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Elizabeth I Of Russia

Elizabeth I of Russia was born in 1709 to Tsar Peter I, whom we know as Peter the Great, and his plebeian consort, Martha Skavronskaya, before their marriage. She inherited her father’s large frame and dark, striking looks, also his charisma and ability to influence people. She grew up in Saint Petersburg in the splendor of her father’s court, amidst the exhilarating progress and strife of Tsar Peter’s fast-paced, radical reforms of Russian society.

She took her first lovers in her teens, behavior unremarkable in Tsar Peter’s court—a place of splendor and squalor, lavish parties with incredible levels of alcohol consumption and depraved carousal, and dangerous liaisons abounding. Tsar Peter tried repeatedly to marry Elizabeth off to princes and potentates. Perhaps enjoying her life exactly as it was, she refused all offers. Desperate for a male heir, Tsar Peter passed over both his daughters as potential successors.

Thus, after Tsar Peter’s death, Elizabeth had to wait out the reigns of her mother, who took the crown as Empress Catherine I; her nephew, Peter II; and her cousin, Anna Ivanovna. Meanwhile she forged friendships within the palace guard, the powerful Preobrazhensky Regiment, and the soldiers and their commanders were ready to serve her when the time came. She decided it had come in 1741, when the succession passed to an infant who would have become Ivan VI if she had let it happen. Instead she presented herself at the regimental headquarters in armor and asked the soldiers whom they wanted to serve—herself, the natural sovereign, or yet another usurper. A bloodless coup in her favor followed.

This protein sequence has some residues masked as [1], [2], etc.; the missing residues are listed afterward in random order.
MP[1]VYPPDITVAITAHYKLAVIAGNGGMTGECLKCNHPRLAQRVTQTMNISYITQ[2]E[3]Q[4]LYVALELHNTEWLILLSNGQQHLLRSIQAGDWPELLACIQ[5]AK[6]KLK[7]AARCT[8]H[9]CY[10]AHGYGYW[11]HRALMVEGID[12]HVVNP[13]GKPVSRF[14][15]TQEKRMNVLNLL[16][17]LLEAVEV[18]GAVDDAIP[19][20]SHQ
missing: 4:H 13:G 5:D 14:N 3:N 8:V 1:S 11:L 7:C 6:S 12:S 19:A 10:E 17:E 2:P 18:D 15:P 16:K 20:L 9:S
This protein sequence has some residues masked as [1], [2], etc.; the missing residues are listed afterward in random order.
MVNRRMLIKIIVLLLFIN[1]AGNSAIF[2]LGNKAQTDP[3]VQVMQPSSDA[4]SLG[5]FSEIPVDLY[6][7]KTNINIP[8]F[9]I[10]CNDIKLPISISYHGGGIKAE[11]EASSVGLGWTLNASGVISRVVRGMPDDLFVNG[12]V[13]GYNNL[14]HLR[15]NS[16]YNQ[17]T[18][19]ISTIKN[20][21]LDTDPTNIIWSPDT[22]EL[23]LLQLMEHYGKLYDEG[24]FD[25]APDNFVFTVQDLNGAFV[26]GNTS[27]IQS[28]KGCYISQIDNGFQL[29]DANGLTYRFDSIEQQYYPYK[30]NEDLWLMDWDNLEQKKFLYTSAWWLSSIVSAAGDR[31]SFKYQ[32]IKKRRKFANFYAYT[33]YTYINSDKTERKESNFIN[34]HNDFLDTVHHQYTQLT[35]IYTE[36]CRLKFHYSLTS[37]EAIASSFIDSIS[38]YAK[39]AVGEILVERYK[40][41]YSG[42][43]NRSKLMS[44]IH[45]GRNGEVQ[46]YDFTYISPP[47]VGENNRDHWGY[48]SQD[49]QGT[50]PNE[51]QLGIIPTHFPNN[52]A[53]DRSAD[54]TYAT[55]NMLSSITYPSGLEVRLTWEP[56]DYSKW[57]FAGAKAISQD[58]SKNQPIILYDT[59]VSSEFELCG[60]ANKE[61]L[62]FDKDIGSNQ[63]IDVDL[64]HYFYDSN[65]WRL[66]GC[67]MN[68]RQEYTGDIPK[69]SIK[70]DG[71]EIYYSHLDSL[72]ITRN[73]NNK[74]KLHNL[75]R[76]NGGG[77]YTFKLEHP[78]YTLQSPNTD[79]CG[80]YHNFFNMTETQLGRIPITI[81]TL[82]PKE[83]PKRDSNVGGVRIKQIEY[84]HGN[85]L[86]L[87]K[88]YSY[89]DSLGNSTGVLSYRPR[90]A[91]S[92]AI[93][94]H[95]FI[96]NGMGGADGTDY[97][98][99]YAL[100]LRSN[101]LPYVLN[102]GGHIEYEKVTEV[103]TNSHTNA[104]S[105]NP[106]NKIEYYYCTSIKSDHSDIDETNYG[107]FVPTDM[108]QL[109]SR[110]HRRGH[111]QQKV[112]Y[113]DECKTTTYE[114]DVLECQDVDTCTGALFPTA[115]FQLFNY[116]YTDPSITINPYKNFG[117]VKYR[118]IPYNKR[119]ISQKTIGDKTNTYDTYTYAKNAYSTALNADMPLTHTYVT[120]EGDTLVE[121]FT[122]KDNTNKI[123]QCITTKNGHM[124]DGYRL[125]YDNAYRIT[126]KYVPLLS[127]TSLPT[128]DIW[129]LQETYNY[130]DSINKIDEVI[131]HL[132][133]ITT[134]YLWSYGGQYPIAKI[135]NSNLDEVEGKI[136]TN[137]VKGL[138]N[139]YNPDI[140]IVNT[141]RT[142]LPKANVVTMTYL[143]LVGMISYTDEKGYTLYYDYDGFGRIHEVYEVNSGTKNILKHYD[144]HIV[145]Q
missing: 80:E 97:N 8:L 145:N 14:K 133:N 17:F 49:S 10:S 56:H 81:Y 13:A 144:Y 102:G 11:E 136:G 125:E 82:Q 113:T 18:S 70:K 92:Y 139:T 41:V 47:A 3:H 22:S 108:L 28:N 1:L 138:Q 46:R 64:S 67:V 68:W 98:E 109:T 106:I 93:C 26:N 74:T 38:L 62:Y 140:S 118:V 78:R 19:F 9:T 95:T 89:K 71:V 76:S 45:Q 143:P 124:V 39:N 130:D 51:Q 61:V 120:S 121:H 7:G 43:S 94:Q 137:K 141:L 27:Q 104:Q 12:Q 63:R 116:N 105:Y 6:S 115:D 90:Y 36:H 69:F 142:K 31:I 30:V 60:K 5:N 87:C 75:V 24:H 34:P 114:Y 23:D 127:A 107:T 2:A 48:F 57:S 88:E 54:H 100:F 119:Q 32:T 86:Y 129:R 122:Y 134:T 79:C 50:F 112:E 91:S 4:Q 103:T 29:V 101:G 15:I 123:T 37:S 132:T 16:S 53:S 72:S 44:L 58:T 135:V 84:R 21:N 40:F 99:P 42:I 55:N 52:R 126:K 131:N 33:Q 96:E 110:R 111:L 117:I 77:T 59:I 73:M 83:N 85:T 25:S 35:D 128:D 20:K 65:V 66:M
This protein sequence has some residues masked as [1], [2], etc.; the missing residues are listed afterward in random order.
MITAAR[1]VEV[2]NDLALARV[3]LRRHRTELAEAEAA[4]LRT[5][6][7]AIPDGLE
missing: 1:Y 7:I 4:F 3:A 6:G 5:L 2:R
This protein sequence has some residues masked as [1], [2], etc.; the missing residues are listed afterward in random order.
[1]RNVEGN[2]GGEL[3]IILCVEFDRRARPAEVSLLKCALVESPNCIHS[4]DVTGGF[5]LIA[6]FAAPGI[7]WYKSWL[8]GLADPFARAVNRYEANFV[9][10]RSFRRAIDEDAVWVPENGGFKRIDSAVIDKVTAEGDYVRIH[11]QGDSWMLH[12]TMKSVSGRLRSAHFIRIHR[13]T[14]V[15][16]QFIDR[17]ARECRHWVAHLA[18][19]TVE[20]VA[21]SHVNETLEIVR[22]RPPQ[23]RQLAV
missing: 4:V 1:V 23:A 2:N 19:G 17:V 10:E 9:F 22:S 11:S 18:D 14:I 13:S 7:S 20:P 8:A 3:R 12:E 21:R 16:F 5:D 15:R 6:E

Her rule had mixed results; she had not been educated in politics and economics. More merciful than her father, though, she abolished the death penalty. She kept taking lovers. The best-known were Alexei Shubin, a page; Semyon Naryshkin, her cousin; General Alexander Buturlin; and Ivan Shuvalov. There was also Alexei Razumovsky, whom she might have married. She would have had to conceal such a marriage because of the young man’s low birth—she bestowed the title of count upon him, but her courtiers knew him quite well from his time as an entertainer, a singer in the imperial household. She liked to cross-dress for fun and threw wild parties, which some termed orgies, but she also wore men’s riding clothes and rode astride. Undoubtedly, she had fun.




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